Proverbs 3:1 (Mini Sermon)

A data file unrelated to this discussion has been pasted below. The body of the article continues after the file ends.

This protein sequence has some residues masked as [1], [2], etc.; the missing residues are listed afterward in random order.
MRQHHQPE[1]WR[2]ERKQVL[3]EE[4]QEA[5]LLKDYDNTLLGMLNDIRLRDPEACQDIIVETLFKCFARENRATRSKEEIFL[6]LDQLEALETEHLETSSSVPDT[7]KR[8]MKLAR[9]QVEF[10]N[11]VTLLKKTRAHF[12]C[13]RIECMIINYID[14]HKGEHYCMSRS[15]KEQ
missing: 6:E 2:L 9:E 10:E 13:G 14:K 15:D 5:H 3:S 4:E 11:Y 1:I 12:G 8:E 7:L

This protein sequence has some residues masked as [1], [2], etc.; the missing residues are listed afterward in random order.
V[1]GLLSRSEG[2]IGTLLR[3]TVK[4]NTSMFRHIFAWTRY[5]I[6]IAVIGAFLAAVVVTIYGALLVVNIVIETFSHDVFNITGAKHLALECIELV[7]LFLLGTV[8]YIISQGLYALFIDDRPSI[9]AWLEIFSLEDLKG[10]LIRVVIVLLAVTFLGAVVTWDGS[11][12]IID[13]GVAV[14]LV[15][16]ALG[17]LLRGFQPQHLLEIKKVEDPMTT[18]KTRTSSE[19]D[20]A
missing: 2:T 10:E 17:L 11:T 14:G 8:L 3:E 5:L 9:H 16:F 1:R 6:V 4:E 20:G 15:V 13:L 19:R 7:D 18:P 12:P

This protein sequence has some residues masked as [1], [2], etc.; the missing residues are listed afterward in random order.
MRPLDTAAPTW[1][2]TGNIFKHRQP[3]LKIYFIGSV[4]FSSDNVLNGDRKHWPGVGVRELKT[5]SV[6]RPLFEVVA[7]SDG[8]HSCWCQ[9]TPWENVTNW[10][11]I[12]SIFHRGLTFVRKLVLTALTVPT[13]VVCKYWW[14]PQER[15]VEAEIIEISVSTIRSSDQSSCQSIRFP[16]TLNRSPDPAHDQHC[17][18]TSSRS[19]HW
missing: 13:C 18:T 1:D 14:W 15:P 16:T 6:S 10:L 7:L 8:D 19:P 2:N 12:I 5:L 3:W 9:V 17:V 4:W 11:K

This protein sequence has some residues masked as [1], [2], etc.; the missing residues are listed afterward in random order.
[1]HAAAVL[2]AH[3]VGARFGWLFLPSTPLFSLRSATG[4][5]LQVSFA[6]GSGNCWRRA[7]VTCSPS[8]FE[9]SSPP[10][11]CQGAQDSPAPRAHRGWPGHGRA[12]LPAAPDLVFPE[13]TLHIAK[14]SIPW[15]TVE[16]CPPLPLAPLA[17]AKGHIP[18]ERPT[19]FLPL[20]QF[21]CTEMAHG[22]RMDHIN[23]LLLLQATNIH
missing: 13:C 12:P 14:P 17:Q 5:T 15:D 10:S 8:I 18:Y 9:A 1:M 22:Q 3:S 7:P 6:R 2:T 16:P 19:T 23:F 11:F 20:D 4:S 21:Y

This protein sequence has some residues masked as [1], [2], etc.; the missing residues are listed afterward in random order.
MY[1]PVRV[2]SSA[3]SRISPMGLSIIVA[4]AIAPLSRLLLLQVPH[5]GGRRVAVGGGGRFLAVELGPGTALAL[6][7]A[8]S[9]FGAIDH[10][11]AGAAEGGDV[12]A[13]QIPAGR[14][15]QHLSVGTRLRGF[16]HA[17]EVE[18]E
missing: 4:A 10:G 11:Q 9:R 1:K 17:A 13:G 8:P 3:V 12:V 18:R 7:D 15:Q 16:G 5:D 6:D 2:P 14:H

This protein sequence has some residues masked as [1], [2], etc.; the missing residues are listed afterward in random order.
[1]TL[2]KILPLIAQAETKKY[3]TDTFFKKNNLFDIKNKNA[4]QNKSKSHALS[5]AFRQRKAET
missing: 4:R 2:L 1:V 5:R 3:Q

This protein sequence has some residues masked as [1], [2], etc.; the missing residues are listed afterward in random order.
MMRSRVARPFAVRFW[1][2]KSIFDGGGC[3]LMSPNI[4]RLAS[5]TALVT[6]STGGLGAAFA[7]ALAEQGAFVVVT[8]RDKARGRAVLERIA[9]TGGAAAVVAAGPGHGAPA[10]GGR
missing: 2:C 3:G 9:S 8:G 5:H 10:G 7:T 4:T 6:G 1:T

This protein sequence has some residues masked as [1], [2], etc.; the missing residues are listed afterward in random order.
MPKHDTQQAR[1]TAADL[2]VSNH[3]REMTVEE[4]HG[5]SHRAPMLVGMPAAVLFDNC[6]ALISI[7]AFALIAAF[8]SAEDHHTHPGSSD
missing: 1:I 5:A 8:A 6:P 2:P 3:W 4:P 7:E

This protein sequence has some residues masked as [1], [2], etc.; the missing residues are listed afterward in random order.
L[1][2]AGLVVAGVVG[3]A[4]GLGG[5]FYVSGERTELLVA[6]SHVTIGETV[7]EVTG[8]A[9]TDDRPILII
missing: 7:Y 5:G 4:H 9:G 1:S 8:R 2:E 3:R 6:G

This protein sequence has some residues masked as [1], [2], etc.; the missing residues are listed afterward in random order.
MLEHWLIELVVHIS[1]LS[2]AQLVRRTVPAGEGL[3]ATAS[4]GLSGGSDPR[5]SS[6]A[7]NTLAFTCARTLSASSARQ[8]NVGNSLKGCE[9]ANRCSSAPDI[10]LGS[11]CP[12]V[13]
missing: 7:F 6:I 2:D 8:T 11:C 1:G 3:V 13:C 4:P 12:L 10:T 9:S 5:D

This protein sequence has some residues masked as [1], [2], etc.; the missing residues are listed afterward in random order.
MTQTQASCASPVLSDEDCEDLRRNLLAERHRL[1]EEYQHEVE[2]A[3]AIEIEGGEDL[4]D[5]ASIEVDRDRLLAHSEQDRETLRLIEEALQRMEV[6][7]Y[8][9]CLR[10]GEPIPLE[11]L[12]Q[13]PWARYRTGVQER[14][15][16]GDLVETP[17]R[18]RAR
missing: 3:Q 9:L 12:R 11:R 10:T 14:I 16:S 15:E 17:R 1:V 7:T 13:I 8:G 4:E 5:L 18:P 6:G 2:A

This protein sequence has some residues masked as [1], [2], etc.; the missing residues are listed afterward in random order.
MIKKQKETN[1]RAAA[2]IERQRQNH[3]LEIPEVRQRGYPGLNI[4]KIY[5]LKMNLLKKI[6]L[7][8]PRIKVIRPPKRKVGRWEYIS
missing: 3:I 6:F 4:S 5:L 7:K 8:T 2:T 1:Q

1. Pro 3:1 - "My son, forget not my law; but let thine heart keep my commandments:" A. A quick summary of Proverbs 1-2. i. Solomon devoted a large portion of Proverbs 1 to warning his son of the dangers of being enticed to do evil by wicked men (Pro 1:10-19). ii. Then he admonished him of the dire consequences of rejecting Wisdom's call of repentance (Pro 1:20-33). iii. In Proverbs 2, he exhorted his son to seek and cry after the knowledge and wisdom of God which, when acquired, would deliver him from the way of the evil man and the strange woman. B. Introduction to Proverbs 3. i. Having taken ample time exhorting his son to get wisdom and understanding, and warning him of the peril that awaits those who don't, Solomon spends much of the third chapter detailing the blessings and benefits of remembering God's law and keeping His commandments. ii. The first 12 verses of chapter 3 are comprised six couplets. a. The first verse of the couplet gives the commandment. b. The second verse gives the reward or benefit of keeping it. iii. These first 12 verses give the formula for living a good life which includes: a. A long, peaceful life (Pro 3:1-2). b. Favor with God (spiritual fulfillment) and man (social fulfillment) (Pro 3:3-4). c. Direction and leading from God through life (Pro 3:5-6). d. Good health (Pro 3:7-8). e. Financial security (Pro 3:9-10). f. Discipline from God (Pro 3:11-12). C. My son, forget not my law. i. This is the foundation for living the good life. ii. In that Solomon was one of God's prophets who "spake as they were moved by the Holy Ghost" (2Pe 1:21), these words are not only Solomon's to his son, but they are God's words to His sons warning them to not forget His law. iii. Forget v. - 1. trans. To lose remembrance of; to cease to retain in one's memory. a. Reading and understanding the law of God will be of no value to us if we don't retain it in our memory where it is available to be recalled at any time. b. Thus the reason that the LORD reminds His children to forget not His law (Pro 4:5), but to remember it (Mal 4:4; Jos 1:13; Joh 15:20). iv. The author of Psalm 119, who spent 176 verses magnifying the word of God, not only read the scriptures, but also made great effort to remember them, saying: a. "I will not forget thy word" (Psa 119:16) b. "yet do I not forget thy statutes" (Psa 119:83) c. "I will never forget thy precepts" (Psa 119:93) d. "yet do I not forget thy law" (Psa 119:109) e. "yet do not I forget thy precepts" (Psa 119:141) f. "I do not forget thy commandments" (Psa 119:176). v. When we don't keep God's commandments, we have not only forgotten God's law, we have forgotten God Himself (Deu 8:11). vi. Forgetting the LORD first manifests itself in failing to keep His commandments, which then leads to walking after other gods, and finally ends in death (Deu 8:18-20; Psa 9:17; Psa 50:22). D. But let thine heart keep my commandments. i. Reading the word of God frequently is a necessary step to remember it. ii. But the prescription that Solomon gives for not forgetting the law of God is not merely reading it, but also doing it, and doing it often (keep my commandments). a. Repetition is the most effective method of committing a thing to memory. b. Those that only hear the word of God, but don't do it, are forgetful hearers (Jam 1:22-25). iii. The first commandment that a child of God should keep after he has heard and believed the gospel is to repent and be baptized (Act 2:37-38). a. This will result in him being added to the membership of a local church (Act 2:41). b. When that happens and the new Christian continues "steadfastly in the apostles' doctrine" (Act 2:42) by assembling with the saints and hearing the word of God preached, he will be reminded of God's law week after week and will not forget it. iv. Remembering the law of God by keeping it will not only spare God's children from falling into sin and being chastened by Him for it, but it will also yield the blessing of a long and peaceful life, which Solomon shows in the next verse.